SINGAPORE - Every October, blogger Nicholas Yau psyches himself up to be scared silly by ghosts, demons, clowns and whatever else that goes bump in the night.
The 25-year-old is a fan of Universal Studios Singapore's annual Halloween Horror Nights and forks out around $80 every year to attend the fright fest with his friends. The event started in 2011.
"Some people think it's a waste of money. I always get the 'You're paying to scare yourself!' remark. To me, it's a form of experiential entertainment that you can't get elsewhere, short of having a true paranormal encounter," he says.
Halloween, which falls on Oct 31, has its origins in Celtic and Christian traditions, and is mostly celebrated in Western cultures.
Mr Yau is one of a growing number of Halloween buffs here whom businesses try to woo every year, pulling out all the stops to create an unearthly experience with fresh scare antics, extravagant decorations and attractive giveaways for the best dressed customers.
From theme parks to nightclubs to restaurants, many establishments are jumping on the Halloween bandwagon. For instance, Halloween Horror Nights is going bigger this year.
"Compared with when we launched the event, this year's event has more than doubled in scale, considering the number of event nights, scare zones and haunted houses," says Ms Andrea Teo, vice-president of entertainment at Resorts World Sentosa.
The integrated resort would say only that the event has seen double-digit growth in visitor numbers each year.
Opening today, the fourth instalment of Halloween Horror Nights will have its first 3-D haunted house as well as a new stage show featuring a famous character from Universal Studios Florida.
More scares can be found on Sentosa Island with the other major Halloween fest, Sentosa Spooktacular.
Organised by Sentosa Leisure Management, the event has renewed a three-year partnership with renowned Thai movie production studio GMM Tai Hub.
Last year, Sentosa Spooktacular raised its horror quotient by recreating key scenes from five well-known Thai films, including Shutter (2004), and drew a record high of 15,000 visitors.
The event attracted 3,000 visitors in its first year in 2009.
This Halloween, the entire Fort Siloso will be transformed into a haunted village inspired by Thai horror film Laddaland (2011), complete with longer walkthroughs within three houses. Over at Downtown East, NTUC Club has collaborated with escape-room operator Lockdown Singapore to create a new crime scene investigation game.
"This year, our Halloween events are going to be held over five days and they will be new and bigger. We expect to attract more participants of all age groups to take part," says Mr Ronnie Tan, NTUC Club's director of group integrated sales and marketing.
For those who prefer to play dress up, several nightspots have plans up their sleeves for Halloween. Old-timer Zouk has been celebrating Halloween since it opened its doors in 1991.
Work on the major annual event on the nightspot's party calendar begins close to two months before and up to $100,000 is spent on production and marketing, Zouk's head of marketing and events, Ms Sofie Chandra, says.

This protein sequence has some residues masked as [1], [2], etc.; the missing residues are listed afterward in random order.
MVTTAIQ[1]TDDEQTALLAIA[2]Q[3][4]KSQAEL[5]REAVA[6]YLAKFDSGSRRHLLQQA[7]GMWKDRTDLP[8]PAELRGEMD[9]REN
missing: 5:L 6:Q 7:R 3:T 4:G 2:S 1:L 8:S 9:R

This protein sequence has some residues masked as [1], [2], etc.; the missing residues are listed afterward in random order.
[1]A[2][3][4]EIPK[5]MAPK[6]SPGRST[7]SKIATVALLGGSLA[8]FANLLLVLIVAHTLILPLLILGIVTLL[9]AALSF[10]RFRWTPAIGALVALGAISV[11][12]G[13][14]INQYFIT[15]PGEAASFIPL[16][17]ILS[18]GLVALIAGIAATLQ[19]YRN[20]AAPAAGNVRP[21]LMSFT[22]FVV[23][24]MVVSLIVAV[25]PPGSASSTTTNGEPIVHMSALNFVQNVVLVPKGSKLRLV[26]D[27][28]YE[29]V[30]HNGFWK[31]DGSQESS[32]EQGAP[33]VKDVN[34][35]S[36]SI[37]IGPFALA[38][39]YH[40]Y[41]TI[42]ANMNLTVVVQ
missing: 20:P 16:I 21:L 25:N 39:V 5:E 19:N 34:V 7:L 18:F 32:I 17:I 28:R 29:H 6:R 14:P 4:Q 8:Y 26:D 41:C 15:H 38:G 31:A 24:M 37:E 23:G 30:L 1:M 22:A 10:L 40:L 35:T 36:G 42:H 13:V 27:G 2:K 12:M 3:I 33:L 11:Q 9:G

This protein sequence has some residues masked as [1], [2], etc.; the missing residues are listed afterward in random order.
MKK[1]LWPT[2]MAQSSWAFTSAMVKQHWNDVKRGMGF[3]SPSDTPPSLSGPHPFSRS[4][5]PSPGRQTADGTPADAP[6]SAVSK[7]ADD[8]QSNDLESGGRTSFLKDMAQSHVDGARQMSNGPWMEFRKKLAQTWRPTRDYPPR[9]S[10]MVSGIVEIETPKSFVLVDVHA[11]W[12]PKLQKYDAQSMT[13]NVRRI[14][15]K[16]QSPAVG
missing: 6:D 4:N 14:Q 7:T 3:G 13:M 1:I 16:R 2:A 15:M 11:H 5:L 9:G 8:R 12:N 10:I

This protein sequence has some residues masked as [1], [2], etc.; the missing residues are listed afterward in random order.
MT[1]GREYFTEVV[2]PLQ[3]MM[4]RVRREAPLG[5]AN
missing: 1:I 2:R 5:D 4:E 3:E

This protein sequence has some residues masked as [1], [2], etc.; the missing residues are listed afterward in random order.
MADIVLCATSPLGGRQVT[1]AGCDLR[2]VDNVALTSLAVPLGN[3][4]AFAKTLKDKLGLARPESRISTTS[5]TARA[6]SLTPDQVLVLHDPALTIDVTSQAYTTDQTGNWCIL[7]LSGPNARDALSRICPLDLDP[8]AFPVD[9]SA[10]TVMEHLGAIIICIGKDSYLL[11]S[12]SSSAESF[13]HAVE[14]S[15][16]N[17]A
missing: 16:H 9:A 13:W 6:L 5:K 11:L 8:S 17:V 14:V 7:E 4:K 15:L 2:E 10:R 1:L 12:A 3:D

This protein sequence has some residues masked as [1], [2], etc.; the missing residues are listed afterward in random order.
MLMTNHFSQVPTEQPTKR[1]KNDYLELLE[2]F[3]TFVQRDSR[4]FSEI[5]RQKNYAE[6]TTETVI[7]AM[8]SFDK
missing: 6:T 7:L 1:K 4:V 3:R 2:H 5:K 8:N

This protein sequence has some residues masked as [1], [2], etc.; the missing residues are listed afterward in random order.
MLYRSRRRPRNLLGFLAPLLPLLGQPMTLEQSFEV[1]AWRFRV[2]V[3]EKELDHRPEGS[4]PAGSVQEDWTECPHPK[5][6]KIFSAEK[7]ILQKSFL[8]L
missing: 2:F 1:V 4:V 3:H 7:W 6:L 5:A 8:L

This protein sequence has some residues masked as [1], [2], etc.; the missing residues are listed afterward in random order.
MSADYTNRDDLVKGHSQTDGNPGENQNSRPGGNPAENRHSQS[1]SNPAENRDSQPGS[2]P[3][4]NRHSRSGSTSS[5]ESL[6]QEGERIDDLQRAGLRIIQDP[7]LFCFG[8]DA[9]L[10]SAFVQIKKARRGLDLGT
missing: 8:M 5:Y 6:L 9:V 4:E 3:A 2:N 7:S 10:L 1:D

The club's investment in the event has grown by between 20 and 25 per cent in the past five years. "This year, we have also extended our Halloween celebrations to a Halloween Weekender with three event nights," Ms Chandra adds.
At The White Rabbit restaurant and its bar, The Rabbit Hole, in Dempsey, Halloween parties have "been somewhat of a tradition" in the past five years, says Mr Andrew Ing, chief operating officer of The Lo & Behold Group, which owns the two establishments.
Both spaces are decorated to reflect the yearly theme and the best dressed patrons can win prizes, including a stay at a villa in Bali. Mr Ing notes that attendance has grown by 50 per cent each year and more partygoers have been dressing up in costumes.
Naturally, more Halloween events spell fiercer competition among businesses.
Sentosa Leisure Management's events director, Mr Jimmy Wong, says: "Keeping it fresh each year is one of our biggest challenges. To meet the market's expectations, we have to continuously challenge ourselves to look at the demand and what patrons want."
He adds that 50 per cent more funds have been pumped into producing the event this year.
Mr Ing agrees that the Halloween scene is getting more competitive. He says that investments into the parties have increased by between 15 and 20 per cent annually.
Despite the competition, the seven-month-old And So Forth, which does pop-up, immersive- themed dinners, is giving the Halloween theme a whirl this year.
It will hold a ghost wedding themed dinner called Marriage Of The Spirits at a secret location on Halloween. Diners are invited to dress as the characters assigned to them when they sign up and partake of an eight-course Chinese feast.
Says And So Forth's co-founder, Ms Emily Png: "I think some of us love an excuse to not be ourselves and just have fun. Halloween provides that perfect opportunity."